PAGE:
The Tourist Trail is an eco-thriller; Cher Fischer’s Falling Into Green is an eco-mystery; Blair Richmond’s Lithia Trilogy (Out of Breath, The Ghost Runner, and The Last Mile) are paranormal romances featuring vegan vampires. There is no limit to the ways in which we can write—and read—vegan-themed literature.
“Accidentally vegan” literature
Just as we have “accidentally vegan” foods, like Oreo cookies, we also have literature that appeals to vegans while not being authored by or written specifically for vegans. The novel Love and Ordinary Creatures by Gwyn Hyman Rubio tells the story of a captured cockatoo who has fallen in love with his owner (a common behaviour pattern among the species). Readers spend the entire novel inside the head of this bird and, by the end of the book, they understand the tragedy of the life of a caged bird and, by extension, all wild animals that must endure lives imprisoned. Likewise, Mindy Mejia’s The Dragon Keeper raises similar issues about zoos and Komodo dragons. In this way, “accidental” vegan literature can be just as enlightening as purposefully written “veg-lit,” in that it even more subtly opens readers’ hearts and minds.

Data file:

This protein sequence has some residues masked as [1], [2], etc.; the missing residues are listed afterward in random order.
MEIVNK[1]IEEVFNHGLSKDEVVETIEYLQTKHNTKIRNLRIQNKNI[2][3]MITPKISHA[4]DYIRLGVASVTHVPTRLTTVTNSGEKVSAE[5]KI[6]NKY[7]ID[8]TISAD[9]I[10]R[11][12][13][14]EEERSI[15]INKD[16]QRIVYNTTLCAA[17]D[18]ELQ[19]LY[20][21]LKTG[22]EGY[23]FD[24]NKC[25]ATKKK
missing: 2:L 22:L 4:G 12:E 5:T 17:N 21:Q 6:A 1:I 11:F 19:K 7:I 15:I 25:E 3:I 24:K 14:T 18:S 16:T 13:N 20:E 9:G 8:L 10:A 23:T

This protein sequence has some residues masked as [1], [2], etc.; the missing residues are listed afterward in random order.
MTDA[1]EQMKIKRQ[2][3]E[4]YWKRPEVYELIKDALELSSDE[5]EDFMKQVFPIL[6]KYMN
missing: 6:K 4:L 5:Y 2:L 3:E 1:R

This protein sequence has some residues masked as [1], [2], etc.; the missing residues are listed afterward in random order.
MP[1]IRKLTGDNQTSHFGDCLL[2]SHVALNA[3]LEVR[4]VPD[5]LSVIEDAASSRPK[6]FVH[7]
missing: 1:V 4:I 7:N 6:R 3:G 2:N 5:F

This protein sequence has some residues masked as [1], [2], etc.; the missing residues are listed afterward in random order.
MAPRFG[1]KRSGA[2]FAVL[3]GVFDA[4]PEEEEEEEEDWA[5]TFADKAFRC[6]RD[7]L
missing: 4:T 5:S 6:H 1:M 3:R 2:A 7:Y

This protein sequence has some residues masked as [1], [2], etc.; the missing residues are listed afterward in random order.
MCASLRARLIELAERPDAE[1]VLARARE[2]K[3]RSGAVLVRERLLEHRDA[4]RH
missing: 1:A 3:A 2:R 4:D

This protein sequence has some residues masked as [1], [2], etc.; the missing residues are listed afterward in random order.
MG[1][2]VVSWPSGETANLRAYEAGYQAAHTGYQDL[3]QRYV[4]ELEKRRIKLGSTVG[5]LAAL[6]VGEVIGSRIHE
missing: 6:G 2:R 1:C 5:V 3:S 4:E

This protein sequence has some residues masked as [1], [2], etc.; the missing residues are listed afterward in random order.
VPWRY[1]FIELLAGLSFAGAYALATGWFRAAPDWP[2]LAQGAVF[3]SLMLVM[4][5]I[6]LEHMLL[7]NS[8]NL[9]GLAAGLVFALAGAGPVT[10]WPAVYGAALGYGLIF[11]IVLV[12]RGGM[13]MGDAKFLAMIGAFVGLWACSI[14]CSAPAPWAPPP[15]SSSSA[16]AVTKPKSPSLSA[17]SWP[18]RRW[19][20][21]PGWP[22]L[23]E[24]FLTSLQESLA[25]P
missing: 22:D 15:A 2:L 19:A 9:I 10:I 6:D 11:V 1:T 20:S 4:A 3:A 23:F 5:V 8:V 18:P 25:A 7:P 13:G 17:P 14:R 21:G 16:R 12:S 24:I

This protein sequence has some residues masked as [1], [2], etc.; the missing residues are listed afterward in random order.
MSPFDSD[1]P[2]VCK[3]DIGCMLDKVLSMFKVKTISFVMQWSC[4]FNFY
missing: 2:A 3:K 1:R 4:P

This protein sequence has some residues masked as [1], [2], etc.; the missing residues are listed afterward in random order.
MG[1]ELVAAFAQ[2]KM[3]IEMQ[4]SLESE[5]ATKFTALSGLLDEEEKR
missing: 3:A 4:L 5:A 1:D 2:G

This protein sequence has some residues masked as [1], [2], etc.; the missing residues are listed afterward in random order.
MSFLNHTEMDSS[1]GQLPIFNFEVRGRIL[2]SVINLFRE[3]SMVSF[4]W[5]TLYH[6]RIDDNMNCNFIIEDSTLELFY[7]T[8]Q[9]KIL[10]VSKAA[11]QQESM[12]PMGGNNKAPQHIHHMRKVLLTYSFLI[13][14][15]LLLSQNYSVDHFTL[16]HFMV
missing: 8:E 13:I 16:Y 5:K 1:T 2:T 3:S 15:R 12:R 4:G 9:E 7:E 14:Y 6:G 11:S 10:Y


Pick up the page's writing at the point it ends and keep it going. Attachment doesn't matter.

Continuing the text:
E. B. White, a man who raised and slaughtered pigs, likely didn’t set out to urge his readers to give up pork when he wrote Charlotte’s Web — and yet this book has subtly and powerfully inspired countless readers to rethink their relationships with animals. Likewise, readers consider animal testing and experimentation after reading Robert C. O’Brien’s Mrs. Frisby and the Rats of NIMH or Karen Joy Fowler’s We Are All Completely Beside Ourselves.
Today’s niche is tomorrow’s mainstream
Back when we founded Ashland Creek Press, environmental literature was decidedly a niche. Now, it is becoming far more popular among mainstream publishers. And because of this, we are turning more toward animal-focused, vegan literature—because in this area, we still have a long way to go.
Yet we see great hope. Midge’s novel My Last Continent has not one but two major vegan characters and was published through a major publisher (Scribner). And Deb Olin Unferth’s novel Barn 8, about a chicken rescue, was published by the independent but relatively large publisher Graywolf Press.
I believe this new era of writing is only just beginning, and that even though “vegan literature” sections may not yet exist in most bookstores or on virtual bookshelves, the more we write, publish, and read, the more visible these books will be.
John Yunker is a writer of plays, short stories, and novels focused on human/animal relationships. He is the author of the novels The Tourist Trail and the sequel Where Oceans Hide Their Dead and editor of the anthologies Writing for Animals and the Among Animals series. His plays have been staged at myriad theatres in the United States, from Oregon to New York, and he is co-founder of Ashland Creek Press, a publisher devoted to environmental and animal rights literature. This essay is adapted from John’s essay in The Vegan Studies Project, edited by Laura Wright.